As the doors close on the cold night outside at the appointed hour and the 2008 U.S. presidential campaign officially gets underway, it looks like the entire Longfellow neighborhood has decided to attend. Young couples in Obama T-shirts hold babies and coffee cups. College kids carry signs for Kucinich. Good men and women going gray hand out Richardson stickers.
Upstairs in a classroom, a mere 66 registered Republicans gather to cast votes for their candidates by straw poll. This is, after all, Iowa City, a university town and a long-time liberal stronghold. Not surprisingly, then, throngs of Democrats stand shoulder-to-shoulder in the school gym, holding signs and trying to get a sense of their candidate's numbers. Obama's supporters, clearly the largest group, occupy a full third of the packed gym. Edwards has taken over center court, Hillary one corner. Voters for Richardson, Biden, Kucinich and Dodd set up shop near the exits, perhaps sensing the reality of the situation. With more than 500 caucus-goers in attendance, they'll need at least 75 people to remain viable, a tall order. A few elderly voters and non-participating guests sit in the middle of things while Japanese television catches the action and grabs an interview or two.
As precinct captains rally each group, county party officials announce — to the disbelief of just about everyone, it seems — that they want to do an overall head count. "Just to be sure we've got the numbers right." Pretty soon, people are counting off ("Like kids in P.E. class," as someone nearby mutters), but before long, officials recognize the folly of the situation and go with the number indicated by the tickets handed out at the door. "We have a new record," someone announces to general applause and hooting. "720 people. No wait, 719." A quiet descends on the room as people do the math and discover that they'll need 108 supporters to be viable.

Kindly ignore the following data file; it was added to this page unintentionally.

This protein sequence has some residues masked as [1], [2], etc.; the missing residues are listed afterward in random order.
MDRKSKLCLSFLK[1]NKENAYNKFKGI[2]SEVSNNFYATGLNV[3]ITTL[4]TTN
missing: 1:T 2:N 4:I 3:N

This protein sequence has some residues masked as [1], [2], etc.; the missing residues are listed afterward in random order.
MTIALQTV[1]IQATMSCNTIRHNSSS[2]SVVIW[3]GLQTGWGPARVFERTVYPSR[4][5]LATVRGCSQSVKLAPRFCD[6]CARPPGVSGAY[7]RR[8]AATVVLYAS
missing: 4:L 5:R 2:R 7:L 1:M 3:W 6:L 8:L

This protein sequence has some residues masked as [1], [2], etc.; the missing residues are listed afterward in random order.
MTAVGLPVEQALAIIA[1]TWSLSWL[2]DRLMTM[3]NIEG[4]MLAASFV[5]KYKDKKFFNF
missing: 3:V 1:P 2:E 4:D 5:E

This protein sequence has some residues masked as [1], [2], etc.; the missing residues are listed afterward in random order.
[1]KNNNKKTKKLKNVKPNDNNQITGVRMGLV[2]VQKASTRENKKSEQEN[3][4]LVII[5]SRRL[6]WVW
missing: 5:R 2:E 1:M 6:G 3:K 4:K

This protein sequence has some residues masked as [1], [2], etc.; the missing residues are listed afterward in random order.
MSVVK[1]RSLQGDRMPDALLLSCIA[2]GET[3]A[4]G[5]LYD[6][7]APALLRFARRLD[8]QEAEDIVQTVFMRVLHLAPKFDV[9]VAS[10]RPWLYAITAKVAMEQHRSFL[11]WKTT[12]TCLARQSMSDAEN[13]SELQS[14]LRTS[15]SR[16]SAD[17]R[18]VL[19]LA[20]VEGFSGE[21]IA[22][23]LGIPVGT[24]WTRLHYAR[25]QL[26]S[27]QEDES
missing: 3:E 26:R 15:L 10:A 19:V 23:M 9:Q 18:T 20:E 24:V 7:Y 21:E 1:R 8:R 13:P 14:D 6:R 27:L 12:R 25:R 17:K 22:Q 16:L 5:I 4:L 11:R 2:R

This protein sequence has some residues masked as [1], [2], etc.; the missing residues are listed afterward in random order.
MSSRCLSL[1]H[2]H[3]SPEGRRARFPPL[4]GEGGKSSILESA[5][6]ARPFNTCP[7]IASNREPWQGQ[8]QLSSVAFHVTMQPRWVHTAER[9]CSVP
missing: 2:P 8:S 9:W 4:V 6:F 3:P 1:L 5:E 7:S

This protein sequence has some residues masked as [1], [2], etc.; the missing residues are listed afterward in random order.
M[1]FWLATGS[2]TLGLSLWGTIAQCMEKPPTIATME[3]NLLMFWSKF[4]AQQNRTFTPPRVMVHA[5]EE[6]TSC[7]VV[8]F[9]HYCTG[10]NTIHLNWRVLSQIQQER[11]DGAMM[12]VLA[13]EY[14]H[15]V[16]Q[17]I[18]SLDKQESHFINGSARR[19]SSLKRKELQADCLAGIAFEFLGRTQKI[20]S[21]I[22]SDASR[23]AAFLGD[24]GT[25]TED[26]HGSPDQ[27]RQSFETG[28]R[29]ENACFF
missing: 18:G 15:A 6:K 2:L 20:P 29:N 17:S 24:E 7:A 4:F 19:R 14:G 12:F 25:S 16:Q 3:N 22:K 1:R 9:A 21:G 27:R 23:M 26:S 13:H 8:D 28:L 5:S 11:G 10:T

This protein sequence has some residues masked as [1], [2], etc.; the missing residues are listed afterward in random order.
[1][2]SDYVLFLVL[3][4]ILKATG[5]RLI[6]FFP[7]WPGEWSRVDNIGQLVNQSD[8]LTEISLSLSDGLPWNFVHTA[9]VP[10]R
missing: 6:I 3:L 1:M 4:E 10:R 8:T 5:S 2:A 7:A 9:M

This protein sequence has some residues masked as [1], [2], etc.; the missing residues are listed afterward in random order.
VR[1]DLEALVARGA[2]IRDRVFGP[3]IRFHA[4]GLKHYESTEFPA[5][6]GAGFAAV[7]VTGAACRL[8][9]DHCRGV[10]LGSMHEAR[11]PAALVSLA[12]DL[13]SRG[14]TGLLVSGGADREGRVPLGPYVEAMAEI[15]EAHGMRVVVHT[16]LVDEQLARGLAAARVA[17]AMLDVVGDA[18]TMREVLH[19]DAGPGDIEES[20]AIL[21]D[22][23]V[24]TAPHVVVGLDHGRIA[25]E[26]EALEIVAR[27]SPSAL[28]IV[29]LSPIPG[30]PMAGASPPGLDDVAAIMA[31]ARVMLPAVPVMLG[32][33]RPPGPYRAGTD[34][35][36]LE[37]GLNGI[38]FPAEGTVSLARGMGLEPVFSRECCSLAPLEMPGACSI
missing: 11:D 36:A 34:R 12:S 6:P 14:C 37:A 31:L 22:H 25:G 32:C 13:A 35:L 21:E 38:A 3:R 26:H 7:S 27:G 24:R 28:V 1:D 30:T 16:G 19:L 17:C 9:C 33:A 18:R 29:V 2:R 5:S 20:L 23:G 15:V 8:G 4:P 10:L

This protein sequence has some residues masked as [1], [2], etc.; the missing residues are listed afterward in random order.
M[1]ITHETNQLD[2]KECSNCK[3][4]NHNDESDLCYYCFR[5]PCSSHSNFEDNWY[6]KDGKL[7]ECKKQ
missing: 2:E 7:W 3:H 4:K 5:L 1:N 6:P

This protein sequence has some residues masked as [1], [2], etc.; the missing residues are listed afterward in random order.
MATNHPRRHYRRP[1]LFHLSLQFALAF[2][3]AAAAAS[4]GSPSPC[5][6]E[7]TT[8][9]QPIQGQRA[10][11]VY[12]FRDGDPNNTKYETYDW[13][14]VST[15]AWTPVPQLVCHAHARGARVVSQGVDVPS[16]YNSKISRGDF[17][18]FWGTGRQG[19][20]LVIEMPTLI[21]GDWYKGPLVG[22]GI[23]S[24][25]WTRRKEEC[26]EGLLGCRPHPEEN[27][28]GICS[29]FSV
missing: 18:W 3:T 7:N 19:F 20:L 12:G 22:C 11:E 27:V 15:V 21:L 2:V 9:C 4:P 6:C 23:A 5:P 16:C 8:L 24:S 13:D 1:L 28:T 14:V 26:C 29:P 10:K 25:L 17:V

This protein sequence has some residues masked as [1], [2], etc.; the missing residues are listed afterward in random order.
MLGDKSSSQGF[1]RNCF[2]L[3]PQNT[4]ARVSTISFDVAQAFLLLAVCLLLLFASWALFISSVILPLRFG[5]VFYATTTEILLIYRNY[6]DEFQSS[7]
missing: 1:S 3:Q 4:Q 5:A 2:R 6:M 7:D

The final tally
In the end, the only real surprise is how hard Hillary's supporters have to fight to be viable. As the last two minutes of the half hour given for voter realignment tick away, the Clinton crowd courts undecideds and others. "Six more votes!" becomes "five more votes," then four, and three, and, finally, just in the nick of time, "Hooray!" Hillary has 110 votes: viable, but barely. Obama's and Edwards's numbers are two and three times that, thanks in part to Biden and Richardson supporters who have been persuaded, after considerable discussion of the issues, to join their camp.
As in the rest of the state, where he will take first place with 38% of the vote, Barack Obama easily outpolls his rivals in Precinct #18. He garners 327 votes or 45% here, good for five delegates. John Edwards comes in second with 262 votes or 36% and earns four delegates to the county convention. Hillary's 110 means she gets the remaining two delegates. At 8:30 p.m., her supporters look dazed as they head out the door and back into the cold of a winter evening in Iowa. They will be relieved to learn later that evening that Hillary fared better elsewhere in Iowa, garnering 30% of the vote statewide, slightly behind Edwards.
As hats go back on and cell phones come out, people of all camps congratulate each other on a job well done. More than 350,000 Iowans (236,000 Democrats and 120,000 Republicans) have gotten the 2008 political season off to a good start. November seems a long way off.
Now it's time to get some rest before this summer. By then, with any luck, some good friends will be coming back to town.
Will Harte grew up in Carlisle and graduated from Concord-Carlisle High School in 1983. He is a graduate of Georgetown University and is now a math teacher at George Washington High School in Cedar Rapids, Iowa. He lives in Iowa City. In the 1990s, he was a reporter for the Mosquito.
© 2008 The Carlisle Mosquito